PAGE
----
Roman Kemp in tears as he shares his fears with dad Martin in moving documentary

The radio star opens up about his friend's suicide in the programme

Roman Kemp The Fight For Young Lives,Roman Kemp,TwoFour,Phil Sharp
Roman Kemp breaks down in The Fight For Young Lives. (BBC)

What did you miss?

Roman Kemp broke down in tears in his new documentary as he told his dad Martin of his fear that it looks like he is using his friend’s suicide to boost his own fame.

The star’s close friend, radio producer Joe Lyons, took his own life in August 2020 aged 31 and at the time Roman said it left him "absolutely destroyed".

He opens up in new BBC documentary Roman Kemp: The Fight For Young Lives, which sees him exploring the mental health crisis.

Roman Kemp breaks down during documentary (BBC)
Roman Kemp explores the mental health crisis in the programme. (BBC)

What, how, and why?

In one moving scene, Roman told his dad Martin, best known for being in Spandau Ballet and EastEnders, that he had a particular fear.

"I guess I’m at that point now if I’m in the pub or something and someone’s talking to me about suicide, there’s part of me where I’m like, 'I don’t want to do it anymore,' but I’ve brought that on myself by putting it out in the public," he said.

Martin told his son he was helping to save lives so he shouldn't question it.

Roman replied: "It’s so hard to explain because it’s like the thing that’s really hard and makes me worry a lot, just I feel like..."

“Do you think you’re using Joe to make you more famous? And to further your life?” Martin asked.

The radio DJ said yes, adding: “But it’s not that. I’m constantly trying to feel like I need to prove that.”

His dad reassured him that people were grateful for what he was doing to raise awareness of mental health struggles and of how “proud” he was.

Martin Kemp gives his son reassurance and says he makes him proud (BBC)
Martin Kemp gives his son reassurance and says he makes him proud. (BBC)

“I feel horrendous,” said Roman, who has battled depression himself.

“Because I feel like, well he’s dead.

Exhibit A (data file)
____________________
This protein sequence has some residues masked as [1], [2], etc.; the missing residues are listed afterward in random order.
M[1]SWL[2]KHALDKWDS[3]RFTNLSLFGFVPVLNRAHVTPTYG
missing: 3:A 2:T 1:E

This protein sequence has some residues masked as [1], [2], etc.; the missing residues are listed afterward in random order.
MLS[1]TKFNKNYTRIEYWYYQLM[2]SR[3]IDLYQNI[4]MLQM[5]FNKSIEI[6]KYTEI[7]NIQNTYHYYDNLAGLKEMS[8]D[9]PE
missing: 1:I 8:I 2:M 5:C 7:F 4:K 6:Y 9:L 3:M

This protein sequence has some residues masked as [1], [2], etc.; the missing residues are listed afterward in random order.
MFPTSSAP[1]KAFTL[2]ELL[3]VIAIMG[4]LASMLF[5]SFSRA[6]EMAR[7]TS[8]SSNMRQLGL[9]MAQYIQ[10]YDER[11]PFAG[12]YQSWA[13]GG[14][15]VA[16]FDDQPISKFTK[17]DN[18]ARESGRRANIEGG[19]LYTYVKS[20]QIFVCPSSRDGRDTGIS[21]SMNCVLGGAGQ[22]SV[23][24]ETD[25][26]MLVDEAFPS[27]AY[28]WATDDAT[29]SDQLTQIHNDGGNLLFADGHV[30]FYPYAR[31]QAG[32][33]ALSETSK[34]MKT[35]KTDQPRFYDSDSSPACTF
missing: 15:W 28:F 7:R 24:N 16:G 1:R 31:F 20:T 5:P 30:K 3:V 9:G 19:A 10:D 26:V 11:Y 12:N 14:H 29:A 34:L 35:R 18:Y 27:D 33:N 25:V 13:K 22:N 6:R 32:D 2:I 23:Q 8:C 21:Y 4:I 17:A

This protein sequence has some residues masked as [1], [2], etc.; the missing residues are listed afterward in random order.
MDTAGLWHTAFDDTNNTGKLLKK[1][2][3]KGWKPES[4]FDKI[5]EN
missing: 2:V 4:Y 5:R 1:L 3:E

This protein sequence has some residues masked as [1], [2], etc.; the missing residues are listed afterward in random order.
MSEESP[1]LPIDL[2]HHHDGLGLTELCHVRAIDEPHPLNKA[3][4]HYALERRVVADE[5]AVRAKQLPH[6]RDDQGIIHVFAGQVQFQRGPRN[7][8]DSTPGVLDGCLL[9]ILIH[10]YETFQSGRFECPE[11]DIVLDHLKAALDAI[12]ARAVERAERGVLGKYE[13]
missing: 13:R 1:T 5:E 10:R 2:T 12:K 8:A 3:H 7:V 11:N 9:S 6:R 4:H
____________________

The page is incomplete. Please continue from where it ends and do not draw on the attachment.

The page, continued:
"I feel like I have to go home and when I speak to him I feel like I have to apologise.”

However, Martin told him: “I promise you Joe would be more than happy to know what you are doing.”

What else was said in the documentary?

Roman also shared that he still sees a therapist once a week.

“It’s more so like, now I’ve realised a lot about PTSD (post-traumatic stress disorder),” he said.

“How for me, going to the radio station and reliving that day happens a lot in my head and it will cause me to have a panic attack.

"It’s understanding that my body, even though it’s in the past, it’s done, my body is still reacting to a moment that happened. So I’ll be on a train or anywhere. It’s scary. When I have a panic attack, my whole body will, just start throwing up and yeah. It’s not nice."

Roman confides in his dad Martin (BBC)
Roman confides in his dad Martin. (BBC)

The star said the only way he'd been able to "break the cycle" was through medication.

"I talk to him all the time," he said of Lyons.

"A part of me feels like I want him here saying I don’t need to do this. That I can let go of it.

"It’s not about crying. More about knowing I’ve done everything I can.”

What have viewers said?

The documentary moved fans, who labelled it "powerful", with many posting on X, formerly Twitter, after it aired to share their thoughts.

One said it was "absolutely heartbreaking" as another admitted it had them in tears.

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Roman Kemp with his dad Martin. (BBC)

Plus, viewers praised the radio and TV star for what he was doing to help others.

"This is an amazing piece of work Roman," said one.

"You're an inspiration."

Another called it "insightful", adding: "Roman Kemp keep going and your honesty and drive is inspiring Mountains can be removed a pebble at a time."

For confidential emotional support contact The Samaritans at any time by calling 116 123 or emailing

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